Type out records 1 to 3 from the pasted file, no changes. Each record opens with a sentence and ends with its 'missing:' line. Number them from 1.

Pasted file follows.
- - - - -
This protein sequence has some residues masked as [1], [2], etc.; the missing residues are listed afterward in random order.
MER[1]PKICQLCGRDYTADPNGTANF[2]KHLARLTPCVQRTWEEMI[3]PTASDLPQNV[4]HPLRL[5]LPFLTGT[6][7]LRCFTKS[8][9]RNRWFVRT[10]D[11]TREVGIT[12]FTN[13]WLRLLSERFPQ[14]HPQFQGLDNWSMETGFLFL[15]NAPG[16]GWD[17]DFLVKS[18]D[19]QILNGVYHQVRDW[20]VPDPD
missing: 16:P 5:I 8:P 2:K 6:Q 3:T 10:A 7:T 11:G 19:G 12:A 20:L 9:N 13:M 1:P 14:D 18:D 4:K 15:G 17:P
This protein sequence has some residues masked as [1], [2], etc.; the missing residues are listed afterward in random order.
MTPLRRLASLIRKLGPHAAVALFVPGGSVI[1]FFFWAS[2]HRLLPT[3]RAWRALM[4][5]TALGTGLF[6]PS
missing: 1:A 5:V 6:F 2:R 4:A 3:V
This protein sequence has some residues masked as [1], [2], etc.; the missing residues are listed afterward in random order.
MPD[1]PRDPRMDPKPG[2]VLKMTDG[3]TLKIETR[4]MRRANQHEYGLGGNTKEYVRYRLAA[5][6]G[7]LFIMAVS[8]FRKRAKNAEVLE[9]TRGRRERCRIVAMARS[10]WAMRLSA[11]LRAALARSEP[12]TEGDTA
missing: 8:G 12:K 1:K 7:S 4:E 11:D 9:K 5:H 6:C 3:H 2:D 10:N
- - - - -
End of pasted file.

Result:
This protein sequence has some residues masked as [1], [2], etc.; the missing residues are listed afterward in random order.
MER[1]PKICQLCGRDYTADPNGTANF[2]KHLARLTPCVQRTWEEMI[3]PTASDLPQNV[4]HPLRL[5]LPFLTGT[6][7]LRCFTKS[8][9]RNRWFVRT[10]D[11]TREVGIT[12]FTN[13]WLRLLSERFPQ[14]HPQFQGLDNWSMETGFLFL[15]NAPG[16]GWD[17]DFLVKS[18]D[19]QILNGVYHQVRDW[20]VPDPD
missing: 16:P 5:I 8:P 2:K 6:Q 3:T 10:A 7:T 11:G 19:G 12:A 20:L 9:N 13:M 1:P 14:D 18:D 4:K 15:G 17:P
This protein sequence has some residues masked as [1], [2], etc.; the missing residues are listed afterward in random order.
MTPLRRLASLIRKLGPHAAVALFVPGGSVI[1]FFFWAS[2]HRLLPT[3]RAWRALM[4][5]TALGTGLF[6]PS
missing: 1:A 5:V 6:F 2:R 4:A 3:V
This protein sequence has some residues masked as [1], [2], etc.; the missing residues are listed afterward in random order.
MPD[1]PRDPRMDPKPG[2]VLKMTDG[3]TLKIETR[4]MRRANQHEYGLGGNTKEYVRYRLAA[5][6]G[7]LFIMAVS[8]FRKRAKNAEVLE[9]TRGRRERCRIVAMARS[10]WAMRLSA[11]LRAALARSEP[12]TEGDTA
missing: 8:G 12:K 1:K 7:S 4:E 11:D 9:K 5:H 6:C 3:H 2:D 10:N